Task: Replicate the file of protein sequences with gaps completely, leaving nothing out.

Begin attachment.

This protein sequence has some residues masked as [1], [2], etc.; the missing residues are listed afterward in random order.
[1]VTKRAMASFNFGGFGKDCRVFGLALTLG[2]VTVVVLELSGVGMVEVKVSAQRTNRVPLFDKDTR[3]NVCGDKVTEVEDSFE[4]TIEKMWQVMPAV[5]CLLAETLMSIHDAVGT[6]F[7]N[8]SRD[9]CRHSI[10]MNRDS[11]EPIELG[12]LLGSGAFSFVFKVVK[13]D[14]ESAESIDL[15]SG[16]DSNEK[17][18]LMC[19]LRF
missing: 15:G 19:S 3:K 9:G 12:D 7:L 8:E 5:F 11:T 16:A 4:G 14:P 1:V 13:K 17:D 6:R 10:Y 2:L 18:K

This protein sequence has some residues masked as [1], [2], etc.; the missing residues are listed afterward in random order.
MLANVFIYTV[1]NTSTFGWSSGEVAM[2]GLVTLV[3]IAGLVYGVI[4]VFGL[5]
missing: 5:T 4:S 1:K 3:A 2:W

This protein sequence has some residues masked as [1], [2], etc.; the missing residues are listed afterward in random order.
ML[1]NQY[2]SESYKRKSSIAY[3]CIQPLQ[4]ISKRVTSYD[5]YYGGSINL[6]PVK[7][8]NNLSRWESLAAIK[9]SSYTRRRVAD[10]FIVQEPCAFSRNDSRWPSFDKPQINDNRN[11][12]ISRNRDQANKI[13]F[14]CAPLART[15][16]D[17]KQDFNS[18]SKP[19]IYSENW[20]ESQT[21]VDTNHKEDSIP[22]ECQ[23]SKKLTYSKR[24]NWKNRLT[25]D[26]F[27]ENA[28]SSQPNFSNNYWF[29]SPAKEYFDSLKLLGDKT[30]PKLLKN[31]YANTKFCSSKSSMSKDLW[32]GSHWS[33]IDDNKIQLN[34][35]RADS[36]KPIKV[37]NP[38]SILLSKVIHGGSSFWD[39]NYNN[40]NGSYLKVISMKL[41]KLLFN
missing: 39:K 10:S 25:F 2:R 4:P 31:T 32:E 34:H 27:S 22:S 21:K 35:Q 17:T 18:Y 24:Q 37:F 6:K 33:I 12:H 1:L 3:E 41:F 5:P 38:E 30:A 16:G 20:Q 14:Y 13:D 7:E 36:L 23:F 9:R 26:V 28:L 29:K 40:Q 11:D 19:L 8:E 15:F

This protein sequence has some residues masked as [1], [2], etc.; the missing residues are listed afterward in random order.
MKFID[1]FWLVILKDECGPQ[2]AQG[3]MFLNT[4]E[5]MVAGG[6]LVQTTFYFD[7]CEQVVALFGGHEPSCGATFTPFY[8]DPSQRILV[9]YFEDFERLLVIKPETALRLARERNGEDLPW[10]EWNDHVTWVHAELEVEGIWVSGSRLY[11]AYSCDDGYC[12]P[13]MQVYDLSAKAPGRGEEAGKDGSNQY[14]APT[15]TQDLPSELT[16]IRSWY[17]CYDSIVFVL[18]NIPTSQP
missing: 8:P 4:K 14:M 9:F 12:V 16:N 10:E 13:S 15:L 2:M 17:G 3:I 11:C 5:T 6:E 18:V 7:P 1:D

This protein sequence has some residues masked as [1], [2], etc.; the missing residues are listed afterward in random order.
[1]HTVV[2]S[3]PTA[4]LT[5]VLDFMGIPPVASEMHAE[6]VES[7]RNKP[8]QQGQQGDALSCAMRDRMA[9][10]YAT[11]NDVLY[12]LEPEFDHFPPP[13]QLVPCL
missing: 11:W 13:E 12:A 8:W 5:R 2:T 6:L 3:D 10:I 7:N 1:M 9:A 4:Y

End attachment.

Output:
This protein sequence has some residues masked as [1], [2], etc.; the missing residues are listed afterward in random order.
[1]VTKRAMASFNFGGFGKDCRVFGLALTLG[2]VTVVVLELSGVGMVEVKVSAQRTNRVPLFDKDTR[3]NVCGDKVTEVEDSFE[4]TIEKMWQVMPAV[5]CLLAETLMSIHDAVGT[6]F[7]N[8]SRD[9]CRHSI[10]MNRDS[11]EPIELG[12]LLGSGAFSFVFKVVK[13]D[14]ESAESIDL[15]SG[16]DSNEK[17][18]LMC[19]LRF
missing: 15:G 19:S 3:K 9:G 12:D 7:L 8:E 5:F 11:T 16:A 4:G 14:P 1:V 13:K 17:D 6:R 10:Y 2:L 18:K

This protein sequence has some residues masked as [1], [2], etc.; the missing residues are listed afterward in random order.
MLANVFIYTV[1]NTSTFGWSSGEVAM[2]GLVTLV[3]IAGLVYGVI[4]VFGL[5]
missing: 5:T 4:S 1:K 3:A 2:W

This protein sequence has some residues masked as [1], [2], etc.; the missing residues are listed afterward in random order.
ML[1]NQY[2]SESYKRKSSIAY[3]CIQPLQ[4]ISKRVTSYD[5]YYGGSINL[6]PVK[7][8]NNLSRWESLAAIK[9]SSYTRRRVAD[10]FIVQEPCAFSRNDSRWPSFDKPQINDNRN[11][12]ISRNRDQANKI[13]F[14]CAPLART[15][16]D[17]KQDFNS[18]SKP[19]IYSENW[20]ESQT[21]VDTNHKEDSIP[22]ECQ[23]SKKLTYSKR[24]NWKNRLT[25]D[26]F[27]ENA[28]SSQPNFSNNYWF[29]SPAKEYFDSLKLLGDKT[30]PKLLKN[31]YANTKFCSSKSSMSKDLW[32]GSHWS[33]IDDNKIQLN[34][35]RADS[36]KPIKV[37]NP[38]SILLSKVIHGGSSFWD[39]NYNN[40]NGSYLKVISMKL[41]KLLFN
missing: 39:K 10:S 25:F 2:R 4:P 31:T 32:E 34:H 27:S 22:S 21:K 35:Q 17:T 18:Y 24:Q 37:F 6:K 33:I 12:H 1:L 3:E 41:F 5:P 38:E 30:A 16:G 20:Q 14:Y 13:D 7:E 36:L 23:F 9:R 26:V 28:L 29:K 40:Q 11:D 19:L 8:E 15:F

This protein sequence has some residues masked as [1], [2], etc.; the missing residues are listed afterward in random order.
MKFID[1]FWLVILKDECGPQ[2]AQG[3]MFLNT[4]E[5]MVAGG[6]LVQTTFYFD[7]CEQVVALFGGHEPSCGATFTPFY[8]DPSQRILV[9]YFEDFERLLVIKPETALRLARERNGEDLPW[10]EWNDHVTWVHAELEVEGIWVSGSRLY[11]AYSCDDGYC[12]P[13]MQVYDLSAKAPGRGEEAGKDGSNQY[14]APT[15]TQDLPSELT[16]IRSWY[17]CYDSIVFVL[18]NIPTSQP
missing: 8:P 4:K 14:M 9:F 12:V 16:N 10:E 13:S 15:L 2:M 17:G 3:I 11:C 5:T 6:E 18:V 7:P 1:D

This protein sequence has some residues masked as [1], [2], etc.; the missing residues are listed afterward in random order.
[1]HTVV[2]S[3]PTA[4]LT[5]VLDFMGIPPVASEMHAE[6]VES[7]RNKP[8]QQGQQGDALSCAMRDRMA[9][10]YAT[11]NDVLY[12]LEPEFDHFPPP[13]QLVPCL
missing: 11:W 13:E 12:A 8:W 5:R 2:T 6:L 3:D 10:I 7:N 1:M 9:A 4:Y